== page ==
According to ASCO classification,10 our case had eventual phenotype of A0-S0-C3-O0. This classification takes into account all the possible causes of an ischemic stroke, not just the most likely one. The categories of ASCO classification are as following: A for atherosclerosis, S for small vessel disease, C for cardiac source, and O for other cause. Each of the subtype is further graded into 4 groups according to its likelihood of being the cause of the ischemic stroke or into group 9 if certain category cannot be graded. The prevalence of cryptogenic stroke is mainly influenced by the completeness and quality of the diagnostic work-up, as well as our understanding of stroke mechanisms.
These cryptogenic strokes are a considerable challenge to the stroke community. Studies with comprehensive standardized investigations, imaging protocols, and longer follow-up are needed to more accurately identify risk factors, optimal investigations, and long-term therapy of cryptogenic strokes. Given the heterogeneity of ischemic stroke mechanisms in younger protocols for the evaluation of stroke in patients without strong risk factors should be developed. The ongoing Searching for Explanations for Cryptogenic Stroke in the Young: Revealing the Etiology, Triggers, and Outcome study (NCT01934725) is attempting to better define causes of strokes in these patients and establish such protocols.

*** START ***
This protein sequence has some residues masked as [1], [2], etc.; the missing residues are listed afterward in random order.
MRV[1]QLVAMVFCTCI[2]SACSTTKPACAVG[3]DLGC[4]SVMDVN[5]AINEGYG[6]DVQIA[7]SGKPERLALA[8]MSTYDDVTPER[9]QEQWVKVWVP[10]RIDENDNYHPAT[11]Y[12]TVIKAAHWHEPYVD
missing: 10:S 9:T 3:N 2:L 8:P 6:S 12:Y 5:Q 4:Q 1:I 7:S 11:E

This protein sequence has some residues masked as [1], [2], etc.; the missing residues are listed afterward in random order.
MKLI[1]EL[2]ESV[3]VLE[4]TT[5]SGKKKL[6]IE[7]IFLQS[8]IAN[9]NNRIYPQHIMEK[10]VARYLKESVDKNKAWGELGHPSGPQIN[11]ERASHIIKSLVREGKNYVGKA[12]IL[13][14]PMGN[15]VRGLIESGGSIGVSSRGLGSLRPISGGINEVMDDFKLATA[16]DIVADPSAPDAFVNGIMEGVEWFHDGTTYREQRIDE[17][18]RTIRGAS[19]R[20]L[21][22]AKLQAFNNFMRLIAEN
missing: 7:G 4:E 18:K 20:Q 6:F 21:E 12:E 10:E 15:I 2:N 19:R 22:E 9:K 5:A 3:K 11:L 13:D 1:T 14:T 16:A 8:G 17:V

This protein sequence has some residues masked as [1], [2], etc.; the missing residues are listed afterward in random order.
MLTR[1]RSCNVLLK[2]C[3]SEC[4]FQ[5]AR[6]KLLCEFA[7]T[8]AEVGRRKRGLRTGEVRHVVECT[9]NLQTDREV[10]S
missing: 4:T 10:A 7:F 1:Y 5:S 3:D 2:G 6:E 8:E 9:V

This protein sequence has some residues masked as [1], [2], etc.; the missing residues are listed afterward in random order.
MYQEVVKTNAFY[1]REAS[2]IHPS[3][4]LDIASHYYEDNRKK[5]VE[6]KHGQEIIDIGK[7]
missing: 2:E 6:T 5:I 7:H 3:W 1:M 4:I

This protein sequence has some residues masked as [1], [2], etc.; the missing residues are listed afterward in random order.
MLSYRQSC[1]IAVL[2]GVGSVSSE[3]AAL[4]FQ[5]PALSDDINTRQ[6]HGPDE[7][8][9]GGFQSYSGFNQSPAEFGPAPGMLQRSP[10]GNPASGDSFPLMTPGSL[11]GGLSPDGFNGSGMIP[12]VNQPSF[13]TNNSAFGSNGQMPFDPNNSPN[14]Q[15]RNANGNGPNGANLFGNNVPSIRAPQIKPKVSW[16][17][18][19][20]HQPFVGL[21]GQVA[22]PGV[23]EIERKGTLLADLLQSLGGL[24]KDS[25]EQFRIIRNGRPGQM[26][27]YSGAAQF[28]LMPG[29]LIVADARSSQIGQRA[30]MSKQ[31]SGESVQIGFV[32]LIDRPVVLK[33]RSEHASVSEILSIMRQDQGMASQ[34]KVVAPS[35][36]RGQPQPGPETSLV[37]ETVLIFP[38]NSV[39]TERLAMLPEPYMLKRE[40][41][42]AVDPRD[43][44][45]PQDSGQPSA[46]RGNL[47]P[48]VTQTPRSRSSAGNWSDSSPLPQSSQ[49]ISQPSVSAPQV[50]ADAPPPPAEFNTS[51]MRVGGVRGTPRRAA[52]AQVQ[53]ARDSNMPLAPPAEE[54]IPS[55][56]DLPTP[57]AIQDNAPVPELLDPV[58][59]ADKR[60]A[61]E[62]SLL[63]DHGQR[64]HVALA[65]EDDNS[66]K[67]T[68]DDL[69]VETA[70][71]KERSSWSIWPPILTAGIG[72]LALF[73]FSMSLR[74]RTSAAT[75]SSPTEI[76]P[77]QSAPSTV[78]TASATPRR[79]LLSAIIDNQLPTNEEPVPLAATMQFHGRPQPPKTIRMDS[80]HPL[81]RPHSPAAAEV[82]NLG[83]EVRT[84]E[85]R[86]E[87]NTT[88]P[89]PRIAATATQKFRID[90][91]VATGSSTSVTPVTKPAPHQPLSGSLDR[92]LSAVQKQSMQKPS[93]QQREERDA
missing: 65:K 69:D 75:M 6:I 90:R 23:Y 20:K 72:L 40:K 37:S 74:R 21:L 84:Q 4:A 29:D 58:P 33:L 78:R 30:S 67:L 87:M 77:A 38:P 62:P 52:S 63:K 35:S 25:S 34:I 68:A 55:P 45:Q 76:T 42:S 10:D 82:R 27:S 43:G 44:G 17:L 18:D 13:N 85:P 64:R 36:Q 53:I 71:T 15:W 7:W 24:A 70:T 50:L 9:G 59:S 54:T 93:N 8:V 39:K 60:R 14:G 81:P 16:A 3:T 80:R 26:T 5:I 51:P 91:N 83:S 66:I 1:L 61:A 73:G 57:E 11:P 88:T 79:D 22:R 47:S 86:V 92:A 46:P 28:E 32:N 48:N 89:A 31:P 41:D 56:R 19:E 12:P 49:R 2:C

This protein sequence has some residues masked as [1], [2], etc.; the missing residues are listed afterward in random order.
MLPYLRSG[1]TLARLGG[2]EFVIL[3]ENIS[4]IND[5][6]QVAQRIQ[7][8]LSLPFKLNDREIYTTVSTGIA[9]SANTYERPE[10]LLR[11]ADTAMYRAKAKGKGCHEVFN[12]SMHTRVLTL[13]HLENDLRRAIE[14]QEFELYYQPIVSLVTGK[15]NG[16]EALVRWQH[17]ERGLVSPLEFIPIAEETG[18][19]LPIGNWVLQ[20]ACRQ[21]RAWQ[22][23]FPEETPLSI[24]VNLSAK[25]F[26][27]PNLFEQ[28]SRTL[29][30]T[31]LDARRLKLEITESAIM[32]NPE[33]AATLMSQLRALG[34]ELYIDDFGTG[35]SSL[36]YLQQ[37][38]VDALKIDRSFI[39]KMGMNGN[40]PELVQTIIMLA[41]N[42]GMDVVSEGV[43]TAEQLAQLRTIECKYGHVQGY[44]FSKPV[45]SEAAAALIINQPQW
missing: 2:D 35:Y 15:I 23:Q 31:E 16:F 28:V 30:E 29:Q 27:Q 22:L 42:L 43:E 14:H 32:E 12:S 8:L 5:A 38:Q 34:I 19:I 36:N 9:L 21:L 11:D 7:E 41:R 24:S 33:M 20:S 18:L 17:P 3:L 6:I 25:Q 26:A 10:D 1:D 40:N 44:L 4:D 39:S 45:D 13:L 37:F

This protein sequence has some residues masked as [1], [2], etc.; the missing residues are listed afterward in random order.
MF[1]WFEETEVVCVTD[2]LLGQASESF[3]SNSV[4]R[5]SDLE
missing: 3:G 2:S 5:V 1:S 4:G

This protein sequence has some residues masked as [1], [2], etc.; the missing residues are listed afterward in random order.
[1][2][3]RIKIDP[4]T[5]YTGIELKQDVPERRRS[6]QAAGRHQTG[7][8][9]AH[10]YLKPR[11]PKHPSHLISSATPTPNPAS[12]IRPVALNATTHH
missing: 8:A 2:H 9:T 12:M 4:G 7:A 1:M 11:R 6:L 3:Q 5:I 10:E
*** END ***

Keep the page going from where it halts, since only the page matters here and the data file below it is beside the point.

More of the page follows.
Bithalamic infarcts are a well-known cause of depressed level of consciousness. Several other neurological and non-neurological conditions must be considered in the differential diagnosis.
As many as 3 of 5 young ischemic stroke cases remain cryptogenic despite thorough diagnostic work-up.
Apart from well-documented vascular risk factors, young stroke patients frequently harbor less established and age-specific risk factors, such as oral contraceptive use, pregnancy, puerperium, illicit drug use, or patent foramen ovale.
Dr Putaala received funding from The Finnish Medical Foundation and Helsinki University Central Hospital for related research (significant). The other authors report no conflicts.
The online-only Data Supplement is available with this article at http://stroke.ahajournals.org/lookup/suppl/doi:10.1161/STROKEAHA.115.009405/-/DC1.
- Received April 9, 2015.
- Revision received April 9, 2015.
- Accepted April 10, 2015.
- © 2015 American Heart Association, Inc.